For Zambezi, English is his third language after his native Xítsua, and second language Portuguese. I was committed to helping Zambezi succeed and I knew it would take hard work and focus. We spent several hours together each week reading the IDC textbooks, learning to pronounce English words and wrapping our heads around some of the advanced physiological, and mathematical problem involved in the course.
I remember it taking a least one month before Zambezi really understood, what is blood, and how it relates to plasma, red blood cells, hemoglobin, and carbon monoxide poisoning. This involved watching YouTube Videos, flash cards, PADI workbooks, and other helpful sources found online. If you live in a country with free education and attended high school this is a reminder we should not take education for granted.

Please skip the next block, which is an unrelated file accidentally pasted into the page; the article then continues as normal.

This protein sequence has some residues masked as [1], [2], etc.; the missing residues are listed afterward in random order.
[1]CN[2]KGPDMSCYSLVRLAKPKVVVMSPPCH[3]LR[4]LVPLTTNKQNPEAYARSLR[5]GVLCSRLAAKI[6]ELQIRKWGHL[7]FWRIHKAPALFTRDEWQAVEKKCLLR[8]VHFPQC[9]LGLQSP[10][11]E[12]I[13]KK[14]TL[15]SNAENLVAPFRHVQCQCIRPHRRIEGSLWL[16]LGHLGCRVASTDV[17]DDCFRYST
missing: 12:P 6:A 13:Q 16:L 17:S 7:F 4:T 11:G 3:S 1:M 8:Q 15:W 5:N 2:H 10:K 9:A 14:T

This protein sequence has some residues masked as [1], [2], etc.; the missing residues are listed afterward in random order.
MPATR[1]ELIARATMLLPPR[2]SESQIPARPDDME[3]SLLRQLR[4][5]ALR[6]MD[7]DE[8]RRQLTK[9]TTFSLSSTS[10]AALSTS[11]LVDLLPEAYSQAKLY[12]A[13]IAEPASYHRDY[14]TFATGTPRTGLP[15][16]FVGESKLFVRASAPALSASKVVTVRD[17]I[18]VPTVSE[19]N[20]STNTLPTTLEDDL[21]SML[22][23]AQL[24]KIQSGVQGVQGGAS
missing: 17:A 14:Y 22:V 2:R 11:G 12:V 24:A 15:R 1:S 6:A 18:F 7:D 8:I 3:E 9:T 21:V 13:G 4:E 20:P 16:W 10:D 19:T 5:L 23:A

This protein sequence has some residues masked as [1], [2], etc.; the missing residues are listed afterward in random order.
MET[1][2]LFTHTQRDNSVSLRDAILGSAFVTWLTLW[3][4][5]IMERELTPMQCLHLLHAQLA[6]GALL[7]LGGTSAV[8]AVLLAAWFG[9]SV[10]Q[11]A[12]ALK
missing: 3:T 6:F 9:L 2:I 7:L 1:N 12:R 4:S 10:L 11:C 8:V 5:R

Teaching Zambezi to study involved back to the basic training. I had to explain how to read a textbook i.e, titles are at the top of the page and bold for a reason. Under that you have a paragraph with a smaller title which means everything in the paragraph will be about the topic. I was impressed with his commitment to learning even if it took months to grasp seemingly simple topics.
Together we practiced using the workbook answering questions and taking multiple choice exams with a time limit. Over the course of six months his knowledge and confidence grew and he was ready to head off to the IDC course.
IDC Round One
The IDC course Zambezi attended was in Tofo Mozambique, a popular diving destination 4 hours south of Bazaruto. He had never been to Tofo so this adventure in itself was a complete eye opener.
Tofo is a touristic town and the best place to dive with manta rays and whale sharks in Mozambique. Tofo is on the mainland and is considerably more developed than the island. Surrounding communities have electricity and better access to water, and Tofo itself has a number of dive schools and a bustling tourism community.